Beethoven: Violin Concerto (CD review)

Also, Romances; Schubert: Rondo. James Ehnes, violin; Andrew Manze, Royal Liverpool Philharmonic Orchestra. Onyx Classics 4167.

The invention of the violin predates the piano by several hundred years and violins comprise the biggest part of an orchestra; yet from the Classical Period onward, the piano has dominated the concerto field. Maybe that's as it should be, given that so many composers of classical music were also pianists. Nevertheless, the violin hung in there, with the Beethoven Violin Concerto in D major, Op. 61 being one of the most prominent. It's good to welcome any new recording of it.

Canadian violinist James Ehnes tackles the project this time out. As he is a musician who has always impressed me as levelheaded, elegant, and graceful, he seems just the right fellow for the job. Beethoven wrote his violin concerto in 1806 and premiered it to a surprisingly indifferent response. It wasn't until well after the composer's death that it finally took off and became a staple of the violin repertoire.

Beethoven structured the concerto traditionally, with an expansive opening movement, a serene slow movement, and a sprightly conclusion (with no break between the two final movements). A number of prominent violinists have written their own cadenzas for the work, and Mr. Ehnes uses the popular ones by Fritz Kreisler.

After the fairly lengthy orchestral introduction, which Maestro Andrew Manze handles with a casual command, Ehnes enters exhibiting a sweet, unforced tone that he will maintain throughout the piece. Although Ehnes hasn't quite the stylistic dominance of a Heifetz or a Perlman, he is quite good, especially in his emphasis on contrasts. They are not pronounced to any extreme, but both he and Manze place just enough stress on softer and louder notes, quieter and more tumultuous passages, and shorter and longer pauses to make this interpretation stand out. In other words, even though the tempos are just a tad on the quick side, you'll find enough variation in the performance to keep it fresh without distorting the composer's intentions.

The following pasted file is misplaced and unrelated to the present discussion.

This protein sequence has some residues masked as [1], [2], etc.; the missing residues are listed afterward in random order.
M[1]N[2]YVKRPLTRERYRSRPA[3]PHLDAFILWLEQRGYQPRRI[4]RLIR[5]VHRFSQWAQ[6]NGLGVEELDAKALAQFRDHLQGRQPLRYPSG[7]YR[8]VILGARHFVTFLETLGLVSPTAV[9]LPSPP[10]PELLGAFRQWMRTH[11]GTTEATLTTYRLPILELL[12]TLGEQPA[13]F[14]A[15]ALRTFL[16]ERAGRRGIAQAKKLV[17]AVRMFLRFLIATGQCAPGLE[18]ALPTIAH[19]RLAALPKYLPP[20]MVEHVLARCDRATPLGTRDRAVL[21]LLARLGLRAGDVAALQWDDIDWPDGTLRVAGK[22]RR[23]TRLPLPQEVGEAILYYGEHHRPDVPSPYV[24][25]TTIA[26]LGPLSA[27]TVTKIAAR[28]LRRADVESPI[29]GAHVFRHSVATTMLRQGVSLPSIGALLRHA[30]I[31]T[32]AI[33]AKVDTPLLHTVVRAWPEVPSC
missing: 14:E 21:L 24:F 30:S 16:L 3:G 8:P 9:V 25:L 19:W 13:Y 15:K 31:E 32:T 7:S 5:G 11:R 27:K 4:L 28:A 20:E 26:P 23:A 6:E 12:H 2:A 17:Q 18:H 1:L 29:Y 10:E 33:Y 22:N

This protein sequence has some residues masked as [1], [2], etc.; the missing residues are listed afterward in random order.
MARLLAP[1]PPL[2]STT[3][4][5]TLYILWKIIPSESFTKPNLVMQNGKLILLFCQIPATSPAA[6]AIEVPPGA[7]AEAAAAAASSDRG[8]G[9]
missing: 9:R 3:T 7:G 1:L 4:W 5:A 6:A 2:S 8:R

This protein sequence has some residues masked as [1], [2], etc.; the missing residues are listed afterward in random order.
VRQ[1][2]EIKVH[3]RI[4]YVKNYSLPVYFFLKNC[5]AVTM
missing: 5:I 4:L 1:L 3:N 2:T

James Ehnes
Needless to say, Ehnes's playing is exceptionally deft. His nimbleness in even the most difficult sections is a joy, clean and clear and virtuosic. This is an imaginative, highly rhythmical, yet charmingly lyrical reading that sweeps one along effortlessly. The second-movement Larghetto is sublime, and Ehnes handles it smoothly and unfussily. His playing is delicate and lilting, his phrasing light and airy; it's as lovely a rendering as any you'll find. Then Ehnes and the orchestra make the transition to the delightfully energetic finale with an easy grace and sustain the high spirits to the end.

For couplings, Ehnes provides Beethoven's Romances for Violin and Orchestra, Nos. 1 and 2 and Franz Schubert's little Rondo in A major. Interestingly, Beethoven wrote the second of the Romances (1798) a few years before he wrote the first one (1802), but because of their order of publication, the latter one gets the earlier number. And it's not even clear why Beethoven wrote them; that is, for what occasion. Whatever, they are highly popular and strongly Romantic. The Romance No. 1 is the slightly more serious of the two, which may have something to do with Beethoven's own development as a composer. In any case, all of the good traits we heard from Ehnes in the concerto we hear again: grace, elegance, refinement, and imagination.